By Angelica Acevedo
Ladies and gentlemen, damas y caballeros, if you’d like to experience a play quite unlike any other, look no further than Queens of the Night/Reinas de la Noche, playing in the Thalia Spanish Theatre until Feb. 25.
Perhaps the most memorable aspect of the show, other than the interactive second act where the play suddenly becomes a drag show, was the use of Spanish and English — or as some call it, Spanglish.
The mix of the two languages, however, wasn’t an intentional aspect of the play. Txemi Parra, the writer of Queens of the Night/Reinas de la Noche, said the bilingual theme happened organically among the cast and crew.
“I wrote it in Spanish and I wrote that some characters spoke Spanglish, but not all,” Parra said. “But some of the actors said ‘this is a good idea,’ and it would be great to open it to more audiences.”
Parra said he drew his inspiration for the production from New York.
“Living here in New York, I’ve learned a lot about the Spanish language,” he said.
The exuberant actors complemented their impeccable comedic timing with a dash of Spanish phrases and cultural references throughout their performances. The music and costumes were so vibrant that viewers could overlook the very serious undertones of the play if they weren’t paying attention.
Some of the actors and actresses had never performed in a play before, according to Soledad Lopez, who starred as the main character, Lupe, and is the managing director of the Thalia Spanish Theatre.
“We wanted to do a type of play where they would be able to demonstrate their talents because, realistically, sometimes they just work in clubs, not in a theatre where people come to sit down and watch them,” Lopez said.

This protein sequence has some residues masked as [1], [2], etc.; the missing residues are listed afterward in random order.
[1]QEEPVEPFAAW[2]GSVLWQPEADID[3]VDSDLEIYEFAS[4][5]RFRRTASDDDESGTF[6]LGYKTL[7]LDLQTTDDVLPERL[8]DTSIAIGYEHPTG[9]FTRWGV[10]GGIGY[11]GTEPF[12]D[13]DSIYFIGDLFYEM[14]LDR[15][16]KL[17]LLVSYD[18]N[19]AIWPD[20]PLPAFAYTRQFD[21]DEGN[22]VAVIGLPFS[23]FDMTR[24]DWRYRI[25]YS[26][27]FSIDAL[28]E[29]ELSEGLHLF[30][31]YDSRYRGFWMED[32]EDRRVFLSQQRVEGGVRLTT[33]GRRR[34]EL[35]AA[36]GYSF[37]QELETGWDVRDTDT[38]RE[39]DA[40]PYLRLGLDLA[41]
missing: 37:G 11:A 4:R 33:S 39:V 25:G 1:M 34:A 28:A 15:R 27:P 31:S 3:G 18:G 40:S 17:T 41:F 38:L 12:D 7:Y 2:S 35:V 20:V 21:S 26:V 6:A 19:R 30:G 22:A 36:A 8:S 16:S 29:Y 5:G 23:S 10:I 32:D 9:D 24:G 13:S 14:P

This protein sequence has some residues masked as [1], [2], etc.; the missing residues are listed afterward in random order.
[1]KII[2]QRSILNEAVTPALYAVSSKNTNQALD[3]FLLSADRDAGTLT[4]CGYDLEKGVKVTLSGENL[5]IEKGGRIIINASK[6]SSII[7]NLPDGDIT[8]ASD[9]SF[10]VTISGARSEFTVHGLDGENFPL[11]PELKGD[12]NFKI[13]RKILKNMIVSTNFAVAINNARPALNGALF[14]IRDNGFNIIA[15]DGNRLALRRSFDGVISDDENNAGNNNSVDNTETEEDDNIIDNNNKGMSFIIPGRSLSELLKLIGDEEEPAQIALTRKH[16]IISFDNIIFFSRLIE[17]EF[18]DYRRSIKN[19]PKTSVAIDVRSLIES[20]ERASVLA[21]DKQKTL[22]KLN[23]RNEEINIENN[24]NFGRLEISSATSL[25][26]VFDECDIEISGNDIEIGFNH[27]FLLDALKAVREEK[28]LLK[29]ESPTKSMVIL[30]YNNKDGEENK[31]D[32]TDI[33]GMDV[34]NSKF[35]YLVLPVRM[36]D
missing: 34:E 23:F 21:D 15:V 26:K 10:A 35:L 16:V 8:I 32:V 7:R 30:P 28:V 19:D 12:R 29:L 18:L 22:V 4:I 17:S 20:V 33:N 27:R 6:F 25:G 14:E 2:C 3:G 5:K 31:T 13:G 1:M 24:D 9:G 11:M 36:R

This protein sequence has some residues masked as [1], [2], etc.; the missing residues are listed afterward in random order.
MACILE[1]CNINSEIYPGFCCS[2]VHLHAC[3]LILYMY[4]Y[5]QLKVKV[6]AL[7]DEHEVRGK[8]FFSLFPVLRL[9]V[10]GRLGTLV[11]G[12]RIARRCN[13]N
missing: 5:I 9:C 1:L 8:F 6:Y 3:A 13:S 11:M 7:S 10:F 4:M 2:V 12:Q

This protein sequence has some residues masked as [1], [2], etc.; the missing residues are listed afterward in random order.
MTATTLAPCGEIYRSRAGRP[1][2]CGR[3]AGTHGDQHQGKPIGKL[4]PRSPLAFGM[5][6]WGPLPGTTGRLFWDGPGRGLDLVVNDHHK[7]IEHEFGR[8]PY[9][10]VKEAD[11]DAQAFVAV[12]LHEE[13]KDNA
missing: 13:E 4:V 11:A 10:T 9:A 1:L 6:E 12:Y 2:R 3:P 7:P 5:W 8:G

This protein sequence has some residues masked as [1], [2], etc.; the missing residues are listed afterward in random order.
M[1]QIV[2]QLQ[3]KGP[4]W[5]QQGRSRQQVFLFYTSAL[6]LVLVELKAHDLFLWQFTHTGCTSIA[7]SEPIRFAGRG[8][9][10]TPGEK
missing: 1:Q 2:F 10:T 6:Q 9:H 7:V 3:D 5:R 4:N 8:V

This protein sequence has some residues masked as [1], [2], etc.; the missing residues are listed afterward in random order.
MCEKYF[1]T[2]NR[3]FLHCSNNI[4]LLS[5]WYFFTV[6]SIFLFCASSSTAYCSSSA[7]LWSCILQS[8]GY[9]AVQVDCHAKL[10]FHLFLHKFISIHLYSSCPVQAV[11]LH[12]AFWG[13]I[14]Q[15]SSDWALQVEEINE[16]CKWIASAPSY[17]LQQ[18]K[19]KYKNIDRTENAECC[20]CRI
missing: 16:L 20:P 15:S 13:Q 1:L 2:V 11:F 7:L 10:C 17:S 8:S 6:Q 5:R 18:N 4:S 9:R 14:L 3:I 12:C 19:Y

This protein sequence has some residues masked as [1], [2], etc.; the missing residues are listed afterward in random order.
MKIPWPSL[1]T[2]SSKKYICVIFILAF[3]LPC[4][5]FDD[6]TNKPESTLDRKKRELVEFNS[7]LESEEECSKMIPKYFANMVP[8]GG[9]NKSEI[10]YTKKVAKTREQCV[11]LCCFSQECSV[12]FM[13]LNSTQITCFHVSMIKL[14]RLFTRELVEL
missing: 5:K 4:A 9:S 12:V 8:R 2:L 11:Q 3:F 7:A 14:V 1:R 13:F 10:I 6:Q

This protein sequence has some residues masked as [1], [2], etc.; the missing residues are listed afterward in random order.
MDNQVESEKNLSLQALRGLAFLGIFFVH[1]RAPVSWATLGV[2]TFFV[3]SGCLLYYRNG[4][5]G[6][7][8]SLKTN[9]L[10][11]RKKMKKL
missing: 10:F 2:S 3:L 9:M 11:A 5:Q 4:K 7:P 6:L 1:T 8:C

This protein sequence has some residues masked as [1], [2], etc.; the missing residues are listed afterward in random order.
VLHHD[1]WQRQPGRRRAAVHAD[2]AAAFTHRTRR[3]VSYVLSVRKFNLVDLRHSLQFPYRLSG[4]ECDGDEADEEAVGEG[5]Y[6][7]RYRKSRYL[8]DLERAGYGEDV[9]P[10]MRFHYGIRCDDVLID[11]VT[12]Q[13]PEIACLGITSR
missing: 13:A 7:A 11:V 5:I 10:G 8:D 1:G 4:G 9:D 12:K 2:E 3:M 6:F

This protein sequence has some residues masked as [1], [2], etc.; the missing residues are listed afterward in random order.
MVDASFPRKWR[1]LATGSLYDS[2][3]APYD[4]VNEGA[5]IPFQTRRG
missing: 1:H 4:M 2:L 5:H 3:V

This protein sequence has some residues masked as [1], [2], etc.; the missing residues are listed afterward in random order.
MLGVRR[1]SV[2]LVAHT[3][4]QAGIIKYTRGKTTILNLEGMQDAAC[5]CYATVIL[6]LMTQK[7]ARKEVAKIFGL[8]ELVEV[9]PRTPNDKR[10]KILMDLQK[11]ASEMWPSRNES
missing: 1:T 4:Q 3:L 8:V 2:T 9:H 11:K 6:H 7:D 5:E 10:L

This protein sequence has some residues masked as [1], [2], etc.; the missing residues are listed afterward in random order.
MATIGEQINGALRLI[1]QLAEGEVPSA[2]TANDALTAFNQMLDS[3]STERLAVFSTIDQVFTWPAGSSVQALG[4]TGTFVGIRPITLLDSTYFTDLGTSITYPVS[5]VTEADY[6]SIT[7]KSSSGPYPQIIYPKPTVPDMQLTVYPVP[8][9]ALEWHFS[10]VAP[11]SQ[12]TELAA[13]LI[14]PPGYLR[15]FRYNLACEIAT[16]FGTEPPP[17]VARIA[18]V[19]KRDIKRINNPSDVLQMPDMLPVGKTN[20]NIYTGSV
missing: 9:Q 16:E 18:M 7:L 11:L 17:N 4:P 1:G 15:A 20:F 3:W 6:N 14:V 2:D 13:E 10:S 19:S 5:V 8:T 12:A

The not-so-subtle jabs at the current president of the United States, some of which reference his comments about Mexican immigrants, drew great laughs from the audience as well.
Other subjects of the play — including abusive relationships, the hardships of adopting children when one is transgender and acceptance of who one truly is — gave it an authenticity that kept the audience responsive in the already intimate setting of the Thalia.
The director, William Lopera, stressed that the underlying intention of the play is to raise awareness about the prejudices members of the LGBTQ community still face.
“There is a need to create consciousness and to promote tolerance without making it dramatic,” Lopera said. “This is a fun way to give that information and people will realize how fun and wonderful diversity is.”
Celebrating the 40th anniversary of the Thalia Spanish Theatre, the executive director of the theatre, Angel Gil Orrios, said that they strive to bring important messages to their audience.
“We’ve always been interested in promoting social justice, in doing things and themes that are really contemporary and important for the community,” Orrios said. “We always wanted to do an LGBTQ musical because we knew that many artists that have worked with us in the past were gay and were very proud of it.”
During the Valentine’s Day performance of Queens of the Night/Reinas de la Noche, Councilman Jimmy Van Bramer and his partner went to show their support for the play. At the end of the show, he was invited to the stage where he praised the story and the Thalia.
“I am so proud to represent this theater in my district and I’m so proud that this was brought to Sunnyside,” Van Bramer said. “I fell in love with every single person on this stage for many reasons… All of you inspire me, all of you are so beautiful in every single way. This was a great way to spend Valentine’s Day. Thank you all so much, muchisimas gracias.”